XLib


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Array
=AverageHigh
=AverageLow
=CountUnique
=IsInArray
=Large
=Reverse
=Small
=Sort
=SumHigh
=SumLow

Color
=Hex2Hsl
=Hex2Rgb
=Hsl2Hex
=Hsl2Rgb
=Rgb2Hex
=Rgb2Hsl
=Rgb2Hsv

DateTime
=DaysOfMonth
=MonthName2
=Quarter
=TimeConverter
=WeekOfMonth
=WeekdayName2

Environment
=ComputerName
=OS
=UserDomain
=UserName

File
=CountFiles
=CountFilesAndFolders
=CountFolders
=CurrentFilePath
=FileCreationTime
=FileDrive
=FileExtension
=FileFolder
=FileLastModifiedTime
=FileName
=FileSize
=FileType
=GetActivePath
=GetActivePathAndName
=GetFileNameByNumber
=PathJoin
=PathSeparator
=ReadFile
=WriteFile

Math
=Ceil
=Floor
=InterpolateNumber
=InterpolatePercent
=Max
=Min
=ModFloat

Meta
=XlibCredits
=XlibDocumentation
=XlibVersion

Network
=Http
=ParseHtmlString
=SimpleHttp

Random
=BigRandBetween
=RandBetween
=RandBetweens
=RandBool
=RandomRange
=RandomSample

Regex
=RegexReplace
=RegexSearch
=RegexTest

StringManipulation
=CamelCase
=Capitalize
=CompanyCase
=CountLowercaseCharacters
=CountUppercaseCharacters
=CountWords
=DedentText
=EliteCase
=Formatter
=InSplit
=IndentText
=KebabCase
=LeftFind
=LeftSearch
=LeftSplit
=RemoveCharacters
=Repeat
=ReverseText
=ReverseWords
=RightFind
=RightSearch
=RightSplit
=ScrambleCase
=ShortenText
=SplitText
=Substr
=SubstrFind
=SubstrSearch
=TextJoin
=TrimChar
=TrimLeft
=TrimRight
=Zfill

StringMetrics
=Damerau
=Hamming
=Levenshtein

Utilities
=BigDec2Hex
=BigHex
=Dec2Hex
=Hex2Dec
=HideText
=HtmlEscape
=HtmlUnescape
=JavaScript
=Jsonify
=Len2
=SpeakText
=UuidFour

Validators
=CreditCardName
=FormatCreditCard
=IsCreditCard
=IsEmail
=IsIPFour
=IsMacAddress
=IsPhone
=IsUrl

Utilities Module

This module contains a set of basic miscellaneous utility functions


=BigDec2Hex(number)

This function is an implementation of Dec2Hex that allows big integers up to 14-byte to be used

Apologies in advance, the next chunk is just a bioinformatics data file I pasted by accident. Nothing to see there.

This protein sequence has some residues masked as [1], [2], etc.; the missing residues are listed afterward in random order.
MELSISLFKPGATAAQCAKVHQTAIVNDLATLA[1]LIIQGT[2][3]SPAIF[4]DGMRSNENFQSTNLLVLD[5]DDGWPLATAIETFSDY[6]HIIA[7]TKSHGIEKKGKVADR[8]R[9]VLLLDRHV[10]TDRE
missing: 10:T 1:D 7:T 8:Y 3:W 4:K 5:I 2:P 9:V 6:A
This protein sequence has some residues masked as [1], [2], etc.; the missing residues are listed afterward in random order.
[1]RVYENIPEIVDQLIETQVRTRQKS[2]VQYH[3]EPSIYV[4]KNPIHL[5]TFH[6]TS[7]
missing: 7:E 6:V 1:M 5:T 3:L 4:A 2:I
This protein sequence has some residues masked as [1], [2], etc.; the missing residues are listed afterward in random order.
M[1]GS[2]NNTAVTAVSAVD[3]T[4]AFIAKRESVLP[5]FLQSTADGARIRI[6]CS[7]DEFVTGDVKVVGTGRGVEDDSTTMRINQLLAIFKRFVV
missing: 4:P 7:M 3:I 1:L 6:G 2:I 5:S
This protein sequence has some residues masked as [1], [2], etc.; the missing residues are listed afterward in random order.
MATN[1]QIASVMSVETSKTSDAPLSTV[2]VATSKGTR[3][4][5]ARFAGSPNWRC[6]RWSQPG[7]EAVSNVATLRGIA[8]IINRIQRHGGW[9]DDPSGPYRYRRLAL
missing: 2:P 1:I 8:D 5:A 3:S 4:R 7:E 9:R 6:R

Arguments

{Variant}: number   ➔   is the integer that will be converted to a hex string


Returns

{String}: Returns the number rounded down to the nearest integer


Examples

  • =Dec2Hex(255, 8) -> "000000FF"
  • =Dec2Hex(3000000000, 16) -> Error; As Dec2Hex does not support integers this large
  • =BigDec2Hex(3000000000, 16) -> "00000000B2D05E00"

=BigHex(number)

This function is an implementation of the Hex() function that allows for 14-byte integers to be used

Arguments

{Variant}: number   ➔   is the number that will be converted to hex


Returns

{String}: Returns a string of the number converted to hex


Examples

  • =BigHex(255) -> "FF"
  • =Hex(3000000000) -> Error; As hex does not support big integers
  • =BigHex(3000000000) -> "B2D05E00"

=Dec2Hex(number)

This function takes an integer and converts it to a hex string, with the option to specify the number of leading zeros for the hex string returned

Arguments

{Long}: number   ➔   is the integer that will be converted to a hex string


Returns

{String}: Returns the number rounded down to the nearest integer


Examples

  • =Dec2Hex(5) -> "5"
  • =Dec2Hex(5, 2) -> "05"
  • =Dec2Hex(255, 2) -> "FF"
  • =Dec2Hex(255, 8) -> "000000FF"

=Hex2Dec(hexNumber)

This function takes a hex number as a string and converts it to a decimal long

Arguments

{String}: hexNumber   ➔   is the hex number that will be converted to a long


Returns

{Long}: Returns a decimal base number converted from the hex number


Examples

  • =Hex2Dec("FF") -> 255
  • =Hex2Dec("FFFF") -> 65535

=HideText(string1, hiddenFlag, [hideString])

This function takes the value in a cell and visibly hides it if the HideText flag set to TRUE. If TRUE, the value will appear as "********", with the option to set the HideText characters to a different set of text.

Arguments

{String}: string1   ➔   is the string that will be HideText

{Boolean}: hiddenFlag   ➔   if set to TRUE will hide string1

[(Optional) {String}: hideString]   ➔   is an optional string that if set will be used instead of "********"


Returns

{String}: Returns a string to hide string1 if hideFlag is TRUE


Examples

  • =HideText("Hello World", FALSE) -> "Hello World"
  • =HideText("Hello World", TRUE) -> "********"
  • =HideText("Hello World", TRUE, "[Hidden Text]") -> "[Hidden Text]"
  • =HideText("Hello World", UserName()="Anthony") -> "********"

=HtmlEscape(string1)

This function takes a string and escapes the HTML characters in it. For example, the character ">" will be escaped into "%gt;"

Arguments

{String}: string1   ➔   is the string that will have its characters HTML escaped


Returns

{String}: Returns an HTML escaped string


Examples

  • =HtmlEscape("

    Hello World

    ") -> "<p>Hello World</p>"

=HtmlUnescape(string1)

This function takes a string and unescapes the HTML characters in it. For example, the character "%gt;" will be escaped into ">"